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January 3, 1437 – Death of Catherine of Valois, Queen of England, wife of King Henry V of England, at the Abbey of St. Saviour in Bermondsey, London, England; buried at Westminster Abbey in London, England
Catherine was the daughter of King Charles VI of France. Most notable of Catherine’s siblings is King Charles VII of France who was the Dauphin helped by Joan of Arc during the Hundred Years War and Isabella of Valois who was the second wife and widow of King Richard II of England. In 1420, Catherine married King Henry V of England. The following year, Catherine gave birth to their only child, the future King Henry VI of England. In 1422, King Henry V died of dysentery, nine days before his 36th birthday and his son King Henry VI at the age of nine months started his 40 years on the throne. Catherine was left a widow at the age of 21. With Catherine being a young widow and with apparently no chance of remarriage, it should not seem unusual that she began an amorous relationship with Owen ap Maredudd ap Tudor, a Welsh soldier and courtier who served in her household. There is much debate as to whether Catherine and Owen married. No documentation of marriage exists and even if they did marry, their marriage would not have been legal due to the act regarding the remarriage of a queen dowager. Owen and Catherine had at least six children, Through their son Edmund Tudor descended King Henry VII of England and the Tudor Dynasty. Through their great-granddaughter Margaret Tudor descended the British royal family and many other European royal families. Catherine died at the age of 36, following the birth of her last child, a daughter who died soon after her birth.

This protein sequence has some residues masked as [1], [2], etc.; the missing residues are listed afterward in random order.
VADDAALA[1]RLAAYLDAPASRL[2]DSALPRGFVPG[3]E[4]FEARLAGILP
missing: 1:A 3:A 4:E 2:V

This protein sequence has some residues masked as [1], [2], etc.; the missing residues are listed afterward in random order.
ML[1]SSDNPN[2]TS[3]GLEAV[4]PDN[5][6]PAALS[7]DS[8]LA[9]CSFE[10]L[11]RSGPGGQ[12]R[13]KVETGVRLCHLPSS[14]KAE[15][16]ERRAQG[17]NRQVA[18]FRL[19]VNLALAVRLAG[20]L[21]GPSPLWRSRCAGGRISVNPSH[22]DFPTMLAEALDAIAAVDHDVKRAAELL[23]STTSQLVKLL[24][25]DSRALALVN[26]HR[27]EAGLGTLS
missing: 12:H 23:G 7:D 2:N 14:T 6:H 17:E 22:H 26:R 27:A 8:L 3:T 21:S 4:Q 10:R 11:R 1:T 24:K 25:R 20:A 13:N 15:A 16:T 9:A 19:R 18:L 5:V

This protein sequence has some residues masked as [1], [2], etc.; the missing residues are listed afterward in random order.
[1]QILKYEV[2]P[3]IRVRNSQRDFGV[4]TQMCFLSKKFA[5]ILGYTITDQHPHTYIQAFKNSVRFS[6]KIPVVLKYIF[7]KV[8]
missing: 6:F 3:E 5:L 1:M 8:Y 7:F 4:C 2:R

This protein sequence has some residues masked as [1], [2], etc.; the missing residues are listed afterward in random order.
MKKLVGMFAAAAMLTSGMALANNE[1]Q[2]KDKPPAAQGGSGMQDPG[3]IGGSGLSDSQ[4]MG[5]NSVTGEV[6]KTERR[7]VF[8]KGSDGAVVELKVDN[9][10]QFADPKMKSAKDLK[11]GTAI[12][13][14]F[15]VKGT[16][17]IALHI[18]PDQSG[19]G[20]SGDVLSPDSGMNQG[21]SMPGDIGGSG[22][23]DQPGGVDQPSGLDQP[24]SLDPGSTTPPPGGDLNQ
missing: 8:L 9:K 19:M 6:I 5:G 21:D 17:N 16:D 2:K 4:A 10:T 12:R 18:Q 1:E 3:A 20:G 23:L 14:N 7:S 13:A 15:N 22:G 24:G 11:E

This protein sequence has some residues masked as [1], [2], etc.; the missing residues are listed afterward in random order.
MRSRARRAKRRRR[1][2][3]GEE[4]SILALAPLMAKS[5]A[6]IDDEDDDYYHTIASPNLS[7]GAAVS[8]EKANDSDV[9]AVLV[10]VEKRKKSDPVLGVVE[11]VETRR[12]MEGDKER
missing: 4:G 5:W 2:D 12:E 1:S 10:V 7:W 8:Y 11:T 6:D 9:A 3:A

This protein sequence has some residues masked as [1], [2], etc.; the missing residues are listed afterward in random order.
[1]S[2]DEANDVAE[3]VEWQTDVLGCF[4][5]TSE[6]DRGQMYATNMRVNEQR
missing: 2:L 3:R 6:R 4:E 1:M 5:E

Unofficial Royalty: Catherine of Valois, Queen of England
January 3, 1701 – Death of Prince Louis I of Monaco in Rome, Italy; buried at Saint Nicholas Cathedral in Monaco
Nine-year-old Louis became heir apparent to the throne of Monaco when his father Hercule Grimaldi, Marquis of Baux, the only child and the heir of Honoré II, Prince of Monaco, was killed accidentally in a firearms accident. Louis married Catherine-Charlotte de Gramont, from a French noble family and the couple had six children. After a reign of fifty-eight years, Honoré II, Prince of Monaco, Louis’ grandfather, died in 1662, and 20-year-old Louis became Prince of Monaco. Following the example of King Louis XIV’s legal codification efforts in France, Louis I issued the Principality of Monaco’s first legal code, known as the Code Louis, in 1678. In 1699, King Louis XIV of France named Louis the ambassador of the King of France to the Holy See in Rome. Louis I, aged 58, died on January 3, 1701, in Rome, then part of the Papal States, from apoplexy, the term formerly referred to what is now called a stroke.
Unofficial Royalty: Prince Louis I of Monaco
January 3, 1754 – Birth of Wilhelm, Grand Duke of Oldenburg at Eutin Castle in the Principality of Holstein-Gottorp, now in Schleswig-Holstein, Germany
Full name: Peter Friedrich Wilhelm
Wilhelm was the first Grand Duke of Oldenburg, although he never formally used the title. By 1777, Wilhelm was suffering from mental illness. An intended engagement to Princess Charlotte of Hesse-Darmstadt was called off. He lived the remainder of his life in seclusion. Upon his father’s death in 1785, Wilhelm became the reigning Duke of Oldenburg but due to his illness, it was in name only. Instead, his cousin, Peter, Prince-Bishop of Lübeck, served as Regent during his entire reign.